The housing market has its ups and downs in any economic era, but today we face lower demand for mortgages than has been seen for over two decades.
This is a tricky state of affairs for various reasons, so let’s discuss how we’ve reached this point and where we go from here.
With rising interest rates implemented as an inflation-fighting measure, it’s no surprise that people are less willing to take on debt at this point in time.
There has long been concern over the cost of living in cities, and people who were already feeling the pinch before the current crisis are doubly in danger of being unable to afford to pay the bills, let alone consider the cost of keeping up with the interest alone on a mortgage.
Of course on the flip side, consumers are arguably in a better position today than at any point in the past. Thanks to the competitive nature of the market, there’s more choice and better value to be gleaned. Products from loanDepot mortgage lending, for example, are customer-focused and built to save you money, rather than leaving you in financial dire straits.
The other aspect which is creating consternation at the market is the fact that property prices remain robust.
Record levels of demand and the previously all-time-low interest rates of the past couple of years meant that sellers were able to command much more for their homes, and buyers had little choice but to put up or shut up.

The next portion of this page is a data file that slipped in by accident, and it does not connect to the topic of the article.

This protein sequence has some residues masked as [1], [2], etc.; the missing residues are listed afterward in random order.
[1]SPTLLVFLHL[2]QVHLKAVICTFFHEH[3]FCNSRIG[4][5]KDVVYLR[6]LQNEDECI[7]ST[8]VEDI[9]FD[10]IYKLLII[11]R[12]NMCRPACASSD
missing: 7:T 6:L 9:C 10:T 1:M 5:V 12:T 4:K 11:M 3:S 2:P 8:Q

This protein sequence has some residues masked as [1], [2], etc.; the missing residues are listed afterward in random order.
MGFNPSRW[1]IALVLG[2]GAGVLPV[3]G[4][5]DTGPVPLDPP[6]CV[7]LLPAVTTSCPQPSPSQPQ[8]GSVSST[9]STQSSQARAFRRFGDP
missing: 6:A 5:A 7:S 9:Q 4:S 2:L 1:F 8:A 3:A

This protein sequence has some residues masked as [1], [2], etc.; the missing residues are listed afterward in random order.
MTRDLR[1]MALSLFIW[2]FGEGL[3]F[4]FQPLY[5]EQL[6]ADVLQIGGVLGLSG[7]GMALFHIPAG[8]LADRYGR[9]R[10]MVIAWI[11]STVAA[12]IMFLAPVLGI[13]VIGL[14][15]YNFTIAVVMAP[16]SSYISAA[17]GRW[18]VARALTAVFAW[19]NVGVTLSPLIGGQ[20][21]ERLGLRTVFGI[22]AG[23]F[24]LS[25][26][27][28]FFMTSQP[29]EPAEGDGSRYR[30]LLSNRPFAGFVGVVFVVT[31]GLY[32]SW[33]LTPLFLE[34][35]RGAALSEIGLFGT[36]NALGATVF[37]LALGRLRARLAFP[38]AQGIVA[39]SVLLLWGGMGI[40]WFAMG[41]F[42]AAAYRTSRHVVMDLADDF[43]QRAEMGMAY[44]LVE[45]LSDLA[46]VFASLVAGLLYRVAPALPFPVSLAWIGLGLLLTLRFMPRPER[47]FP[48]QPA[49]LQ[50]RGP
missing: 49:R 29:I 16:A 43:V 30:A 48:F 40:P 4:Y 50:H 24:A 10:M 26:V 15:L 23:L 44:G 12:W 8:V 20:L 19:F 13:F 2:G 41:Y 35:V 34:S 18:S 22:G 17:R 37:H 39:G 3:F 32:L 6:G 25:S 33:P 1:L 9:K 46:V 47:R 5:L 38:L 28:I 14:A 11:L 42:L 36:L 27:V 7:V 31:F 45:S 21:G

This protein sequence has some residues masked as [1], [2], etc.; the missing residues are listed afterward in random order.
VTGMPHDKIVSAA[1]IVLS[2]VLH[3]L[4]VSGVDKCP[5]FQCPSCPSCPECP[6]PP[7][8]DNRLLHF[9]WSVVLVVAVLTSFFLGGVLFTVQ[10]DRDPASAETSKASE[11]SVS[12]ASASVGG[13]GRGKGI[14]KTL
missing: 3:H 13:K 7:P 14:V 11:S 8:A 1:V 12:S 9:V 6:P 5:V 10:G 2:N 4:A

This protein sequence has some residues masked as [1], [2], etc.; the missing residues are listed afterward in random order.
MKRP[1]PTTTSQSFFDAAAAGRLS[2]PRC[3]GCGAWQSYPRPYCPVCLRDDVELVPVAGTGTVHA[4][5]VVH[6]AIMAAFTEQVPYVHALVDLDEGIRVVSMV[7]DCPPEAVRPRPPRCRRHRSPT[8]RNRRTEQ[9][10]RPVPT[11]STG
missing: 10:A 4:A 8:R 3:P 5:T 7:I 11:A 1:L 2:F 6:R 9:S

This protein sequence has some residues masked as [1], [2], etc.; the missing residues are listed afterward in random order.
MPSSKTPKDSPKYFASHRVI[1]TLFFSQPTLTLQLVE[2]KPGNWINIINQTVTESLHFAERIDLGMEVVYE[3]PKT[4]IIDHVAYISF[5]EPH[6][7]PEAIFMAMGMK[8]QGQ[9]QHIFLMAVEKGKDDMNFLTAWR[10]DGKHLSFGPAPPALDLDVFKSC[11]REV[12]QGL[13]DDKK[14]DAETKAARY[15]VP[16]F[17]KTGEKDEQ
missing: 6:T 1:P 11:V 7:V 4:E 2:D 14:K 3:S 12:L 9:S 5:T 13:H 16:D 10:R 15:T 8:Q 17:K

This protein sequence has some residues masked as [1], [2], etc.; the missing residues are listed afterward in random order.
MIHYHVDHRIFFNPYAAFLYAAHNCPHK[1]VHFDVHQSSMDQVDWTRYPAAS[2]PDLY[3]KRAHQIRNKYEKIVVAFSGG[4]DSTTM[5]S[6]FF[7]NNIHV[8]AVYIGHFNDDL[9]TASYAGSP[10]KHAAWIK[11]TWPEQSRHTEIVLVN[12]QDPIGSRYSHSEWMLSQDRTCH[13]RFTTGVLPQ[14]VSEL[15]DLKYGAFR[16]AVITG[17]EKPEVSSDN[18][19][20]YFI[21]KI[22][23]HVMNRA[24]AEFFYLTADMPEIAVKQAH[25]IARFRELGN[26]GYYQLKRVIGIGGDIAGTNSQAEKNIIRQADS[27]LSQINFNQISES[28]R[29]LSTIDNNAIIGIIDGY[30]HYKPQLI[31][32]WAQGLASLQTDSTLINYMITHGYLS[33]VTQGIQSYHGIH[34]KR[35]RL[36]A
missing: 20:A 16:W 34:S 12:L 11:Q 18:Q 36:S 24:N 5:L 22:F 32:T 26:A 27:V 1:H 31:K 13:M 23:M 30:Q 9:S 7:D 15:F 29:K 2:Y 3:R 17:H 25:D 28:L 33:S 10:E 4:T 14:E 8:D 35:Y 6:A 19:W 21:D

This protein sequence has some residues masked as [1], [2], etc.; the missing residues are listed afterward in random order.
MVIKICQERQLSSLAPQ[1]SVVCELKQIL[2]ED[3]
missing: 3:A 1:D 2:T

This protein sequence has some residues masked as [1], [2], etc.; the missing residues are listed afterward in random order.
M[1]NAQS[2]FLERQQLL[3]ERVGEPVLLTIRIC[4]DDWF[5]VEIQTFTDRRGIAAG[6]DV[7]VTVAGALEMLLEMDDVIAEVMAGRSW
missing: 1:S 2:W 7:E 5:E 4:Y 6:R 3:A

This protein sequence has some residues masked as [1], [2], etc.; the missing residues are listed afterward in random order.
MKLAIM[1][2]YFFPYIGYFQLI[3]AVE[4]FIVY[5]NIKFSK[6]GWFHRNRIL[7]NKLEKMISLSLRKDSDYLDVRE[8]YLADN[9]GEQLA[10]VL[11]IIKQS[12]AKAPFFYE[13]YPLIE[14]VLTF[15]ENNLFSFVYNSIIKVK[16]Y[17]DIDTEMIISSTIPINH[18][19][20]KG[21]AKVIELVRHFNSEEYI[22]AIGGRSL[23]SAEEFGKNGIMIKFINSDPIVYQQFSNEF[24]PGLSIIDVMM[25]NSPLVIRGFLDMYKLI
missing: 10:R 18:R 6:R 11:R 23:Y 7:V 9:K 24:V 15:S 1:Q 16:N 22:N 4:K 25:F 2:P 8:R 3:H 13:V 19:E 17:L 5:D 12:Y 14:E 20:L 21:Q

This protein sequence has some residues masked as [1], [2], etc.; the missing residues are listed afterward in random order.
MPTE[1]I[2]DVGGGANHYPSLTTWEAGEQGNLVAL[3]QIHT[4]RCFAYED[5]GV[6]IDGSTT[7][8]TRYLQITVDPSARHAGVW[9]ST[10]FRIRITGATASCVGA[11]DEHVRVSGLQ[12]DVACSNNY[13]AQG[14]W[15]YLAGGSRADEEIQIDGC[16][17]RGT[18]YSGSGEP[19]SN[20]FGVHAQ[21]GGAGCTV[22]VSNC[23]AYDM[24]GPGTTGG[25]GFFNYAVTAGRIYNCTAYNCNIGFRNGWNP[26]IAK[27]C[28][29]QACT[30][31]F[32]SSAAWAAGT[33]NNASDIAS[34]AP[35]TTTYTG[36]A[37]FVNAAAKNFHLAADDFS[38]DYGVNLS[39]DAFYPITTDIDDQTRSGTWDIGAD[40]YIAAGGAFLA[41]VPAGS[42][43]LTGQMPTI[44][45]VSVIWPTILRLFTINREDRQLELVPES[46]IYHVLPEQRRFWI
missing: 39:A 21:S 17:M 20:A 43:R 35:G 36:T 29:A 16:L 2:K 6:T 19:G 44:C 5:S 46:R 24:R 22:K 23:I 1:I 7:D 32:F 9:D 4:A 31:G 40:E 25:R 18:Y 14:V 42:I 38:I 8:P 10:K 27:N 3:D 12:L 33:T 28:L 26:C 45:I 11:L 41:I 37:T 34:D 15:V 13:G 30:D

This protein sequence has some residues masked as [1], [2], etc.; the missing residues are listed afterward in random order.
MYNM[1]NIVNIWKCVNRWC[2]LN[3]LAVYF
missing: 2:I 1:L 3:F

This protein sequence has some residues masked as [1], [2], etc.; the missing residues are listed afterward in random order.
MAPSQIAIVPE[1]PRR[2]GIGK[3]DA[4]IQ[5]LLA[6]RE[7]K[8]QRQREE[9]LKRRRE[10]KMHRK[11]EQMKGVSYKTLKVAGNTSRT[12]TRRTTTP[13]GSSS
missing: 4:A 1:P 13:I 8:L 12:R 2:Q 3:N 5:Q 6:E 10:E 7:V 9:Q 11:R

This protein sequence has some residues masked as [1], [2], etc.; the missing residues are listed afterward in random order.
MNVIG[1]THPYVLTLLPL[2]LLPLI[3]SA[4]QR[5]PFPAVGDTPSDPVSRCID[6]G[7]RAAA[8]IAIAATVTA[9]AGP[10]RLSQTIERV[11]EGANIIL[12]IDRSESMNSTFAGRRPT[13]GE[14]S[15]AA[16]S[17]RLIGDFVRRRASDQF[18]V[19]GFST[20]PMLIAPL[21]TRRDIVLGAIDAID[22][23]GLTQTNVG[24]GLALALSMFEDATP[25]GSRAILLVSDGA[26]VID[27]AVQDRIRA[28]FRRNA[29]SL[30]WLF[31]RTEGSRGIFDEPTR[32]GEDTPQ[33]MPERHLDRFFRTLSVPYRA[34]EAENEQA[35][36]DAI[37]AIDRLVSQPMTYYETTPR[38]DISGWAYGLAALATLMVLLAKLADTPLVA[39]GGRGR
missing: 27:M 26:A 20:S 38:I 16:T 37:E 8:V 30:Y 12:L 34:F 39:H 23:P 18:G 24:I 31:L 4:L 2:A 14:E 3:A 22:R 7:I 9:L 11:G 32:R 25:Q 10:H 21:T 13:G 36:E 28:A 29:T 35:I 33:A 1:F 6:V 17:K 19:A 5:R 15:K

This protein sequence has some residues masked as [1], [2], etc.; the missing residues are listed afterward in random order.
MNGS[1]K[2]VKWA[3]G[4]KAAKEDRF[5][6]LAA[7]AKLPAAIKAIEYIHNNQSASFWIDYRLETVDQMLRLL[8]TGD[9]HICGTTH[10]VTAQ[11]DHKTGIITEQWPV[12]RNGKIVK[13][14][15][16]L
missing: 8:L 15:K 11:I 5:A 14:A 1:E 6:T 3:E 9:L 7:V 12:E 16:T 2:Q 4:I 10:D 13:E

There’s no denying that we’re currently experiencing a slowdown in house price growth, but that’s not saying much, because even the most pessimistic specialists are not predicting any improvement in affordability.
One element which industry observers agree on is the idea that stability will eventually arrive, both for home prices and mortgage rates.
Many people have been reluctant to commit to a mortgage in recent months not because of affordability, but because of volatility. If rates can leap from 3 percent one day to 5 or 6 percent the next, pulling the trigger on any loan product wouldn’t seem savvy.
When the fluctuations have leveled off, it will be easier for buyers to take stock and determine whether or not they could afford a mortgage at the current average rates.
Indeed there is a sense that we’re over the worst of it already, and that calmer waters lie ahead, even if the conditions are far from ideal.
Before the rate hikes and inflation issues, the major problem for the housing market was how quickly it was moving. In the most popular regions, homes for sale would be snapped up very quickly, meaning that house hunters didn’t have much choice and felt compelled to act quickly, even if they weren’t certain about their decision.
With the potential slow-down of the pace of the market, choice will increase and time for choosing will expand as well.
For sellers, this will mean having to wait longer to get offers through the door, which is arguably a downside. But for those aiming to get onto the property ladder for the first time, it will be welcome to have some breathing room.
The future of the housing market is looking less hectic and more considered than at any point in the recent past, and that has to be a good thing, even if affordability is still an elusive concept.